Combating the growing avalanche of health care fraud in our state and across the country requires using the right law enforcement tools. One of the most useful tools in the battle against health care fraud is the Washington Medicaid False Claims Act.
Statutes like it at the federal level and in more than 30 states and cities have been successful for decades and have operated to save literally tens of billions of taxpayer dollars.
These laws succeed because they incentivize and reward whistleblowers who bring original information about health care fraud to authorities.
Washington state’s Medicaid Fraud False Claims Act has returned nearly $3 for every $1 spent in investigating and prosecuting health care fraud cases just in the last three years since it was adopted.
But that record of success will stop unless the Legislature votes to reauthorize it in what should be a legislative no-brainer. Only businesses with an interest in committing health care fraud want to keep these laws off the books. The law promotes public health, protects honest health care companies and helps us crack down on practitioners and companies that rip off our state’s Medicaid system.
Incentivized integrity works. Federal and state False Claims Act laws are the most effective tools we have to ferret out fraud and protect taxpayer money. These laws are premised on the very simple idea that incentivizing private individuals with insider knowledge of fraud to come forward and blow the whistle helps deter future frauds and makes taxpayers and public programs whole. The federal law has brought in nearly $50 billion in recoveries since 1986, with a growing percentage of that going to states that pass these laws.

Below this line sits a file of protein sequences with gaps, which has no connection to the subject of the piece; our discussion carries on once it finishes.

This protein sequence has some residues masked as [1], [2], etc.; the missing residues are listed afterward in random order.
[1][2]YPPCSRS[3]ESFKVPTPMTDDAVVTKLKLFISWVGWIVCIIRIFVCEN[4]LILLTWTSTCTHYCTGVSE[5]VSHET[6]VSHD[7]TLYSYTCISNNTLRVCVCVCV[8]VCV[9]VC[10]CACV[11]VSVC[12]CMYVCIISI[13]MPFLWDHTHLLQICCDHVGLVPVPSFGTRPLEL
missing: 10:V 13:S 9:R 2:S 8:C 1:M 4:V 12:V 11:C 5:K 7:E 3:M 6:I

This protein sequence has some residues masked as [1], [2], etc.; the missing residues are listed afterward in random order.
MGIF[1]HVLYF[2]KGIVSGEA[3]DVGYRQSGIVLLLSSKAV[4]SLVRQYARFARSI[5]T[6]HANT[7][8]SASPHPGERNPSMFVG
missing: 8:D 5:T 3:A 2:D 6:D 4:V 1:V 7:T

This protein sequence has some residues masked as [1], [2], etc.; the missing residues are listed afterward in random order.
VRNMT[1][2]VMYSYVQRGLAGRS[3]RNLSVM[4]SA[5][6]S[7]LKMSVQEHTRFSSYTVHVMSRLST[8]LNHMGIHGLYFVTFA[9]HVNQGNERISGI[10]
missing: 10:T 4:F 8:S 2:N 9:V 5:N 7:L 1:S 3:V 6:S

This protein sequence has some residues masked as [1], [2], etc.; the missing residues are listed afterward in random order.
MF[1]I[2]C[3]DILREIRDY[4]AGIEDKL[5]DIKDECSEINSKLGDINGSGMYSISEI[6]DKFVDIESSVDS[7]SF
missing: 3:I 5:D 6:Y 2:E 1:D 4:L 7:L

It’s good policy and good politics. Washington faces tremendous budgetary constraints, and many times must either raise taxes, or cut benefits to our oldest, sickest and poorest citizens. Every dollar lost to fraud negatively affects a state’s budget and allows liars, cheats and thieves to get rich off honest taxpayers. Reauthorization of the Medicaid Fraud False Claims Act is not only good policy for Washingtonians, it is good politics.
Washington wants a seat at the table. Without a state false claims act law, Washington will not have a say at the negotiation table when the federal government settles a health care fraud case. Washington will in essence have to take the scraps offered by the Department of Justice. Washington will also lose its eligibility under the Deficit Reduction Act (DRA) incentive program. Under the DRA, states with a law deemed as effective as the federal False Claims Act with regard to Medicaid fraud protection, receive a 10 percent share increase in Medicaid recoveries obtained. Washington’s current law is DRA compliant.
Our firm has represented scores of whistleblowers across health care and several other industries, including several in the Pacific Northwest. Their complaints have resulted in the recovery of more than a billion dollars to taxpayers. Without the Washington Medicaid False Claims Act, a law which should be amended to include all types of taxpayer fraud, those whistleblowers will not come forward and health care fraud will go undetected in this state.
Shayne C. Stevenson is a partner at Seattle’s Hagens Berman lawfirm. He leads its whistleblower practice, representing whistleblowers under False Claims Act statutes and whistleblower programs for the IRS and other federal agencies.